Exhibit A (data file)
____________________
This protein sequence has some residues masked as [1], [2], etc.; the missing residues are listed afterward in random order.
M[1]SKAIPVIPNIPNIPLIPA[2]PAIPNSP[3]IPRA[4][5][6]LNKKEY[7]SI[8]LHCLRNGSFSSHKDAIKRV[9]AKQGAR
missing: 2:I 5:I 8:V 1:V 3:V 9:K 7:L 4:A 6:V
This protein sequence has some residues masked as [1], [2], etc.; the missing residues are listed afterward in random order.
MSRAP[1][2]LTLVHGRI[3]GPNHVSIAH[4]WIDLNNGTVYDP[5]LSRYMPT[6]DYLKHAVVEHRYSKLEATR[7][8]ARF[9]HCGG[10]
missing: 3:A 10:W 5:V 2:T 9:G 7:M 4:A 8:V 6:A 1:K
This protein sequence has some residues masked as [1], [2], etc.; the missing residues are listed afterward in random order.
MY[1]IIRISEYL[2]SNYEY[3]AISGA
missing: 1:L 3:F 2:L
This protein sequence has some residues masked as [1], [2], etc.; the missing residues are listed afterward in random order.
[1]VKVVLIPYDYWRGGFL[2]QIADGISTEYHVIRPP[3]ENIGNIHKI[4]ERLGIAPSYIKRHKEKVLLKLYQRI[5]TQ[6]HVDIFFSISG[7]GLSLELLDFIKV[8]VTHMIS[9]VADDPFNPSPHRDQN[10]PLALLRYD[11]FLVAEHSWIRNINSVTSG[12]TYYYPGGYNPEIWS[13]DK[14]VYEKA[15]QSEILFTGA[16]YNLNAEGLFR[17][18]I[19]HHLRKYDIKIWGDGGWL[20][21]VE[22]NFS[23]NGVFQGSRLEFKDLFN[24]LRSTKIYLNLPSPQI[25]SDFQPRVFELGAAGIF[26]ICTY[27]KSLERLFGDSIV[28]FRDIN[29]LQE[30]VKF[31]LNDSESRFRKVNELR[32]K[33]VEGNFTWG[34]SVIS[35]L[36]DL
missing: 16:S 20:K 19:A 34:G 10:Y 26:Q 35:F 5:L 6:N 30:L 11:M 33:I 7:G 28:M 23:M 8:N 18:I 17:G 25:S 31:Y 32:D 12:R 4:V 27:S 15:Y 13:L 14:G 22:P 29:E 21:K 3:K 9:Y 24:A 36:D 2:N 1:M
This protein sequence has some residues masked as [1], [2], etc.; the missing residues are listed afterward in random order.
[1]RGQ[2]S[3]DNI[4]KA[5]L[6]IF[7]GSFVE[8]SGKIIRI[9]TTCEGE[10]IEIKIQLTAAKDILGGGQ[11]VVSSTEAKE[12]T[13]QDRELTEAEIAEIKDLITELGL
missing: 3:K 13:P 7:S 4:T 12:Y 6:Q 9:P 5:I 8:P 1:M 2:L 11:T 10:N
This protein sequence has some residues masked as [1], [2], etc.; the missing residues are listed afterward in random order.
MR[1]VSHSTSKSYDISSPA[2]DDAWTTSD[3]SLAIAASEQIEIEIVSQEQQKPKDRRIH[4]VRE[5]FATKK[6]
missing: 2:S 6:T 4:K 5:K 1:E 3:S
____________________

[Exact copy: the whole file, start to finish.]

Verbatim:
This protein sequence has some residues masked as [1], [2], etc.; the missing residues are listed afterward in random order.
M[1]SKAIPVIPNIPNIPLIPA[2]PAIPNSP[3]IPRA[4][5][6]LNKKEY[7]SI[8]LHCLRNGSFSSHKDAIKRV[9]AKQGAR
missing: 2:I 5:I 8:V 1:V 3:V 9:K 7:L 4:A 6:V
This protein sequence has some residues masked as [1], [2], etc.; the missing residues are listed afterward in random order.
MSRAP[1][2]LTLVHGRI[3]GPNHVSIAH[4]WIDLNNGTVYDP[5]LSRYMPT[6]DYLKHAVVEHRYSKLEATR[7][8]ARF[9]HCGG[10]
missing: 3:A 10:W 5:V 2:T 9:G 7:M 4:A 8:V 6:A 1:K
This protein sequence has some residues masked as [1], [2], etc.; the missing residues are listed afterward in random order.
MY[1]IIRISEYL[2]SNYEY[3]AISGA
missing: 1:L 3:F 2:L
This protein sequence has some residues masked as [1], [2], etc.; the missing residues are listed afterward in random order.
[1]VKVVLIPYDYWRGGFL[2]QIADGISTEYHVIRPP[3]ENIGNIHKI[4]ERLGIAPSYIKRHKEKVLLKLYQRI[5]TQ[6]HVDIFFSISG[7]GLSLELLDFIKV[8]VTHMIS[9]VADDPFNPSPHRDQN[10]PLALLRYD[11]FLVAEHSWIRNINSVTSG[12]TYYYPGGYNPEIWS[13]DK[14]VYEKA[15]QSEILFTGA[16]YNLNAEGLFR[17][18]I[19]HHLRKYDIKIWGDGGWL[20][21]VE[22]NFS[23]NGVFQGSRLEFKDLFN[24]LRSTKIYLNLPSPQI[25]SDFQPRVFELGAAGIF[26]ICTY[27]KSLERLFGDSIV[28]FRDIN[29]LQE[30]VKF[31]LNDSESRFRKVNELR[32]K[33]VEGNFTWG[34]SVIS[35]L[36]DL
missing: 16:S 20:K 19:A 34:G 10:Y 26:Q 35:F 5:L 6:N 30:L 11:M 33:I 7:G 28:M 23:M 8:N 18:I 17:G 25:S 31:Y 32:D 12:R 4:V 27:S 15:Y 13:L 14:G 22:P 29:E 21:K 3:K 9:Y 24:A 36:D 2:N 1:M
This protein sequence has some residues masked as [1], [2], etc.; the missing residues are listed afterward in random order.
[1]RGQ[2]S[3]DNI[4]KA[5]L[6]IF[7]GSFVE[8]SGKIIRI[9]TTCEGE[10]IEIKIQLTAAKDILGGGQ[11]VVSSTEAKE[12]T[13]QDRELTEAEIAEIKDLITELGL
missing: 3:K 13:P 7:S 4:T 12:Y 6:Q 9:P 5:I 8:P 1:M 2:L 11:T 10:N
This protein sequence has some residues masked as [1], [2], etc.; the missing residues are listed afterward in random order.
MR[1]VSHSTSKSYDISSPA[2]DDAWTTSD[3]SLAIAASEQIEIEIVSQEQQKPKDRRIH[4]VRE[5]FATKK[6]
missing: 2:S 6:T 4:K 5:K 1:E 3:S